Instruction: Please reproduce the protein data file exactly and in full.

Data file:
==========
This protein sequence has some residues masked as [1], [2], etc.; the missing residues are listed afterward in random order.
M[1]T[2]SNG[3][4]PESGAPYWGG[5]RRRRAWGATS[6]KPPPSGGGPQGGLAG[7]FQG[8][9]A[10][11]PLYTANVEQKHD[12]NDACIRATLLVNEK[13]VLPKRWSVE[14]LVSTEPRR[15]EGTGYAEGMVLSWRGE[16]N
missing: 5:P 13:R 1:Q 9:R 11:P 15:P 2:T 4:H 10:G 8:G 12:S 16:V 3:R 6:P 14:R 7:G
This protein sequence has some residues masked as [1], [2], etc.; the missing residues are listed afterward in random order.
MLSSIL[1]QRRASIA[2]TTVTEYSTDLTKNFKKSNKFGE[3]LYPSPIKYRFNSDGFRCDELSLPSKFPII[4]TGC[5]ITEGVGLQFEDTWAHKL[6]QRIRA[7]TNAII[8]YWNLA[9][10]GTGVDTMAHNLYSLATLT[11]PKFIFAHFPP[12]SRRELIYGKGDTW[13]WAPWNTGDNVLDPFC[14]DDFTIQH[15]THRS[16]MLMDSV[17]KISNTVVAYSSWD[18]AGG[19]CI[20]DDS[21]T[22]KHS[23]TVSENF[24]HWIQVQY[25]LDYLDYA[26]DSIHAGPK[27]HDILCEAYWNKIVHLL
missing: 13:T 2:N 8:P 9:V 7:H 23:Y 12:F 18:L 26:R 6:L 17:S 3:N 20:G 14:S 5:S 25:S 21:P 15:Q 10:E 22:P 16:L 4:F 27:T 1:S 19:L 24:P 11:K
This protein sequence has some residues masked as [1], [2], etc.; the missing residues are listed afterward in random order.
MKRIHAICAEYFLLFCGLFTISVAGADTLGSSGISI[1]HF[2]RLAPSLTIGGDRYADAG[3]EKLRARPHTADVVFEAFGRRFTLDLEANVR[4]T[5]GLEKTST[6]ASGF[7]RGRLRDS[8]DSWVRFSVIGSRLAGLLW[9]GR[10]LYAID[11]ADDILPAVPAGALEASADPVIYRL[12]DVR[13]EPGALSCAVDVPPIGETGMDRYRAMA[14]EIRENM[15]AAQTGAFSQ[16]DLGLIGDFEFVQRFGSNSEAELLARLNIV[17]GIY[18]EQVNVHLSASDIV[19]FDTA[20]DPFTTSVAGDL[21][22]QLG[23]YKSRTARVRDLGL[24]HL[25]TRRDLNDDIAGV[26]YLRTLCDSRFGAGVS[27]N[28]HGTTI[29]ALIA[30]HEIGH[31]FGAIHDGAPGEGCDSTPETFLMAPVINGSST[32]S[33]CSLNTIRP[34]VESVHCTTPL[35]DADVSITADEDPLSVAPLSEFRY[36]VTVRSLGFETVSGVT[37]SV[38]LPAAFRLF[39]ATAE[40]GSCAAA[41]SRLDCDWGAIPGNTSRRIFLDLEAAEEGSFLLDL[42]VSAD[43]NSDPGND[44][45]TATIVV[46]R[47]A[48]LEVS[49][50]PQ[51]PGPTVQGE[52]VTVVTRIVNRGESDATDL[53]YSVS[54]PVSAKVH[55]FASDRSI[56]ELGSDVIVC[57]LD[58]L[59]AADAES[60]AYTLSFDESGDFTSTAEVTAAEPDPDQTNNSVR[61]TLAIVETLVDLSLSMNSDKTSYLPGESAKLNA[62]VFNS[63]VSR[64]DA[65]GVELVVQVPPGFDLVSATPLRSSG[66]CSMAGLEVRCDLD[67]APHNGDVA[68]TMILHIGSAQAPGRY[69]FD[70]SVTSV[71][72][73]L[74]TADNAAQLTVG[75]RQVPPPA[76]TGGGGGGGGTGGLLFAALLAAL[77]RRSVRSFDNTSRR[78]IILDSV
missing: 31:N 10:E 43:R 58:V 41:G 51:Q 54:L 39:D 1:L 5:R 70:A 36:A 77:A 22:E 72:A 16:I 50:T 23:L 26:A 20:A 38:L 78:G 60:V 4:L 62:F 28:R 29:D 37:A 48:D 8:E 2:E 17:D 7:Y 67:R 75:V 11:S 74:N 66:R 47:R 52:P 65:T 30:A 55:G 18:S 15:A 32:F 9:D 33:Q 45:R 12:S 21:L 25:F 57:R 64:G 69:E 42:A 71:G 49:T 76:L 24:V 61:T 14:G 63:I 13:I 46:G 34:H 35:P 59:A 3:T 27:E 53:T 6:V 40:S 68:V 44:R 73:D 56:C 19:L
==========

This protein sequence has some residues masked as [1], [2], etc.; the missing residues are listed afterward in random order.
M[1]T[2]SNG[3][4]PESGAPYWGG[5]RRRRAWGATS[6]KPPPSGGGPQGGLAG[7]FQG[8][9]A[10][11]PLYTANVEQKHD[12]NDACIRATLLVNEK[13]VLPKRWSVE[14]LVSTEPRR[15]EGTGYAEGMVLSWRGE[16]N
missing: 5:P 13:R 1:Q 9:R 11:P 15:P 2:T 4:H 10:G 8:G 12:S 16:V 3:R 6:P 14:R 7:G
This protein sequence has some residues masked as [1], [2], etc.; the missing residues are listed afterward in random order.
MLSSIL[1]QRRASIA[2]TTVTEYSTDLTKNFKKSNKFGE[3]LYPSPIKYRFNSDGFRCDELSLPSKFPII[4]TGC[5]ITEGVGLQFEDTWAHKL[6]QRIRA[7]TNAII[8]YWNLA[9][10]GTGVDTMAHNLYSLATLT[11]PKFIFAHFPP[12]SRRELIYGKGDTW[13]WAPWNTGDNVLDPFC[14]DDFTIQH[15]THRS[16]MLMDSV[17]KISNTVVAYSSWD[18]AGG[19]CI[20]DDS[21]T[22]KHS[23]TVSENF[24]HWIQVQY[25]LDYLDYA[26]DSIHAGPK[27]HDILCEAYWNKIVHLL
missing: 13:T 2:N 8:P 9:V 7:H 23:Y 12:F 18:L 26:R 6:L 17:S 3:N 20:G 14:S 5:S 25:S 21:P 15:Q 10:E 22:P 16:L 4:F 27:T 1:S 19:L 24:P 11:K
This protein sequence has some residues masked as [1], [2], etc.; the missing residues are listed afterward in random order.
MKRIHAICAEYFLLFCGLFTISVAGADTLGSSGISI[1]HF[2]RLAPSLTIGGDRYADAG[3]EKLRARPHTADVVFEAFGRRFTLDLEANVR[4]T[5]GLEKTST[6]ASGF[7]RGRLRDS[8]DSWVRFSVIGSRLAGLLW[9]GR[10]LYAID[11]ADDILPAVPAGALEASADPVIYRL[12]DVR[13]EPGALSCAVDVPPIGETGMDRYRAMA[14]EIRENM[15]AAQTGAFSQ[16]DLGLIGDFEFVQRFGSNSEAELLARLNIV[17]GIY[18]EQVNVHLSASDIV[19]FDTA[20]DPFTTSVAGDL[21][22]QLG[23]YKSRTARVRDLGL[24]HL[25]TRRDLNDDIAGV[26]YLRTLCDSRFGAGVS[27]N[28]HGTTI[29]ALIA[30]HEIGH[31]FGAIHDGAPGEGCDSTPETFLMAPVINGSST[32]S[33]CSLNTIRP[34]VESVHCTTPL[35]DADVSITADEDPLSVAPLSEFRY[36]VTVRSLGFETVSGVT[37]SV[38]LPAAFRLF[39]ATAE[40]GSCAAA[41]SRLDCDWGAIPGNTSRRIFLDLEAAEEGSFLLDL[42]VSAD[43]NSDPGND[44][45]TATIVV[46]R[47]A[48]LEVS[49][50]PQ[51]PGPTVQGE[52]VTVVTRIVNRGESDATDL[53]YSVS[54]PVSAKVH[55]FASDRSI[56]ELGSDVIVC[57]LD[58]L[59]AADAES[60]AYTLSFDESGDFTSTAEVTAAEPDPDQTNNSVR[61]TLAIVETLVDLSLSMNSDKTSYLPGESAKLNA[62]VFNS[63]VSR[64]DA[65]GVELVVQVPPGFDLVSATPLRSSG[66]CSMAGLEVRCDLD[67]APHNGDVA[68]TMILHIGSAQAPGRY[69]FD[70]SVTSV[71][72][73]L[74]TADNAAQLTVG[75]RQVPPPA[76]TGGGGGGGGTGGLLFAALLAAL[77]RRSVRSFDNTSRR[78]IILDSV
missing: 31:N 10:E 43:R 58:V 41:G 51:Q 54:L 39:D 1:L 5:R 70:A 36:A 77:A 22:E 72:A 16:I 50:T 23:L 26:A 20:A 38:L 78:G 60:V 4:L 62:F 28:R 29:D 37:A 48:D 8:E 2:E 17:D 7:Y 67:R 75:V 11:S 74:N 66:R 47:R 52:P 65:T 30:A 55:G 18:S 15:A 32:F 9:D 33:Q 45:R 12:S 21:L 25:F 57:R 64:G 69:E 42:A 71:G 49:T 76:L 24:V 61:T 14:G 63:I 13:I 46:G 34:H 35:P 59:A 3:T 27:E 53:T 6:V 40:S 68:V 44:R 73:D 56:C 19:L